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How Old Is Yoga? Explore Ten Facts About Its Foundations and History

Donna Wallace
How Old Is Yoga Explore Ten Facts About Its Foundations and History

The yoga that we practice today is very different from ancient yoga. In fact, they are so different that ancient yoga is often referred to as “yogic practices.”

Yoga as we know it didn’t come along until recently–the 1960s, to be exact. The journey from ancient stone tablets to modern yoga studios is an interesting one.

1. No One Knows Exactly When Yoga Originated

No One Knows Exactly When Yoga Originated
No One Knows Exactly When Yoga Originated

There isn’t a simple answer for the age of yoga. The first hint of yoga was recorded on stone tablets that are 3,500-5,000 years old. The tablets were found in eastern Pakistan, in the ruins of the ancient city of Harappa. A figure in a seated meditation pose is carved into the tablet.

This is widely considered to be the first evidence of yogic practices. These elements reflect yoga’s origin as a philosophy. The ancient yogic lifestyle was a variety of physical, mental, and spiritual practices. Around this time, the Rig Veda was written–the first text to contain the word yoga.

Traces of modern yoga first appeared in texts like the Bhagavad Gita and Patanjali’s Yoga Sutras. The sage Patanjali is thought to have lived about 2,200 years ago, but no one knows for sure. Elements of modern yoga, like breathwork and mindfulness, are part of the Yoga Sutras.

2. Northern India Is (Probably) the Birthplace of Yoga

Northern India Is (Probably) the Birthplace of Yoga
Northern India Is (Probably) the Birthplace of Yoga Credits: https://www.harappa.com/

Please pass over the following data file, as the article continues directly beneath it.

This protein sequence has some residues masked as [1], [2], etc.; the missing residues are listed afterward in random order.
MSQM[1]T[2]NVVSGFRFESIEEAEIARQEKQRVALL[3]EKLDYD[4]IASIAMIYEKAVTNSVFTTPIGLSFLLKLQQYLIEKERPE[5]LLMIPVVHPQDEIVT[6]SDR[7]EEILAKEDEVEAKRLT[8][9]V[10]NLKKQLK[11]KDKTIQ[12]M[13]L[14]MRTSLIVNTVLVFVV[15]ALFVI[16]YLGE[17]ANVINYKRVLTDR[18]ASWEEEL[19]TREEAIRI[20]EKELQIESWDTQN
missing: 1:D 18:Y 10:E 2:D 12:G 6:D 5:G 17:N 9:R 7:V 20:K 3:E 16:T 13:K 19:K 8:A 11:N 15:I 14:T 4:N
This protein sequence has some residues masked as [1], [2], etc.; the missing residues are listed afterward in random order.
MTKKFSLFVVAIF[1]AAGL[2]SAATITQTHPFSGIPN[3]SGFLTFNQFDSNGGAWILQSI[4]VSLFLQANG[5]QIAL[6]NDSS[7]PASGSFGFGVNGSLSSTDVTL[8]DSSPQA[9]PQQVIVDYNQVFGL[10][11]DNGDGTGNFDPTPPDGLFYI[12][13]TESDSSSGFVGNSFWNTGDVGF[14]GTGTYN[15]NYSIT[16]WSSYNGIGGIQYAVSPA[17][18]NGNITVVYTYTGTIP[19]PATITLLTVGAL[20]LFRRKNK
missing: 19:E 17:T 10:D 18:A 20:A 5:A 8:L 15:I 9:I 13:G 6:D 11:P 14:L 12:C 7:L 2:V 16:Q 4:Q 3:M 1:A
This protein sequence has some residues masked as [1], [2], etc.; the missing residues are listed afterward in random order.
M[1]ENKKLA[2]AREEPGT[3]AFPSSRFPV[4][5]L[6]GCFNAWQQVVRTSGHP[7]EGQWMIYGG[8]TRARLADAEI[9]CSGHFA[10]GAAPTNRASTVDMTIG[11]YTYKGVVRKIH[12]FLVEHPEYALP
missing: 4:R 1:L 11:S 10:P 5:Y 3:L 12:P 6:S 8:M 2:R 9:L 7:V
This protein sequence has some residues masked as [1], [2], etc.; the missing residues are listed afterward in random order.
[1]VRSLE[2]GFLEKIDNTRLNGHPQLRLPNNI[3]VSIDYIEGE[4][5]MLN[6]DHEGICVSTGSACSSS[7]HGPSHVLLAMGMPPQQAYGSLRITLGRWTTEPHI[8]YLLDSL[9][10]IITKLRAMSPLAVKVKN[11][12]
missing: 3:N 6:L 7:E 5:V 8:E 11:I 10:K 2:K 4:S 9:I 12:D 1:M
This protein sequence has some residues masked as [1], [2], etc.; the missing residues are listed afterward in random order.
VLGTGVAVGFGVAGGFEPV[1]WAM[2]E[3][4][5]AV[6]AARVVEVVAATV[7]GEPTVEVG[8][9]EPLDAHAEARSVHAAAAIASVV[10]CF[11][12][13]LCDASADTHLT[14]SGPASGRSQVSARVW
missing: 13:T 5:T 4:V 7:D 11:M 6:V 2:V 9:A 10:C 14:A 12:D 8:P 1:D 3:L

The Harappa tablets and other ancient texts are from modern-day northern India. Over thousands of years, yoga developed in India. It spread first to nearby countries and eventually to Europe and the U.S.

The Harappa tablets and other ancient texts are from modern-day northern India. Over thousands of years, yoga developed in India. It spread first to nearby countries and eventually to Europe and the U.S.

We know from ancient texts like the Bhagavad Gita and the Yoga Sutras that the earliest yogis and gurus lived in India. Yoga evolved over hundreds of years and spread across India. Yogic philosophies developed in South India, East Asia, and Tibet during the middle ages (around 500-1500 years ago).

The influential teachers who brought yoga to the west were all from India. Hindu teacher Swami Vivekananda toured Europe and the United States in the 1890s. He introduced yoga to the west for the first time

In the 1960s, global travel became easier, allowing yogis from India to share yoga with the rest of the world. Modern yoga teachers like Krishnamacharya, B. K. S. Iyengar, and K. Pattabhi Jois spent their lives in India before visiting the United States.

Today, more than 300 million people practice yoga around the world. Yoga is wildly popular in Canada, the United States, Singapore, Australia, and India.

3. Ancient Religious Texts Hold the Clues to Yoga’s Origin

Ancient Religious Texts Hold the Clues to Yoga’s Origin
Ancient Religious Texts Hold the Clues to Yoga’s Origin

Yoga’s history is divided into six different periods: Pre-Vedic, Vedic, Pre-Classical, Classical, Post-Classical, and Modern.